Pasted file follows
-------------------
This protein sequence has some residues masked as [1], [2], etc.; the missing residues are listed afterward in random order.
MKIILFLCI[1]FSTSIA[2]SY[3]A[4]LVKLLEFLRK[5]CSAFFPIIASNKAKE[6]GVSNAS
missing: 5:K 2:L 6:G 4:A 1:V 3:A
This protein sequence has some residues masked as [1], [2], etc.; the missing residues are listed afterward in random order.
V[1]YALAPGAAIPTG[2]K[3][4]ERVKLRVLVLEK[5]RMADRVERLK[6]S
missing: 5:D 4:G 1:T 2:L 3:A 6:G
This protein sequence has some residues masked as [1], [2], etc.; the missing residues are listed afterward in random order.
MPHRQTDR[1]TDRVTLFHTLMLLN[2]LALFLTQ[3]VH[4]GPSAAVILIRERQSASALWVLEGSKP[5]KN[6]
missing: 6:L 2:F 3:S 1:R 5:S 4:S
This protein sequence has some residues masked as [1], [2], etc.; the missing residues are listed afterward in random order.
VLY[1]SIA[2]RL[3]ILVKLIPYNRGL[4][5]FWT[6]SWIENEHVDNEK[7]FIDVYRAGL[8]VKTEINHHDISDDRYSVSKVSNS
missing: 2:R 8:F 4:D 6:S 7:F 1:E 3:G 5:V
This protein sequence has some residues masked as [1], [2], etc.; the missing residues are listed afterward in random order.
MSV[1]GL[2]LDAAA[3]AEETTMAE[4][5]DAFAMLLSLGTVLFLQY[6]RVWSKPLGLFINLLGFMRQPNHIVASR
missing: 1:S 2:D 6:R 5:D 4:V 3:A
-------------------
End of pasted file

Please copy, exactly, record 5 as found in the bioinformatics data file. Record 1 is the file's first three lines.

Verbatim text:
This protein sequence has some residues masked as [1], [2], etc.; the missing residues are listed afterward in random order.
MSV[1]GL[2]LDAAA[3]AEETTMAE[4][5]DAFAMLLSLGTVLFLQY[6]RVWSKPLGLFINLLGFMRQPNHIVASR
missing: 1:S 2:D 6:R 5:D 4:V 3:A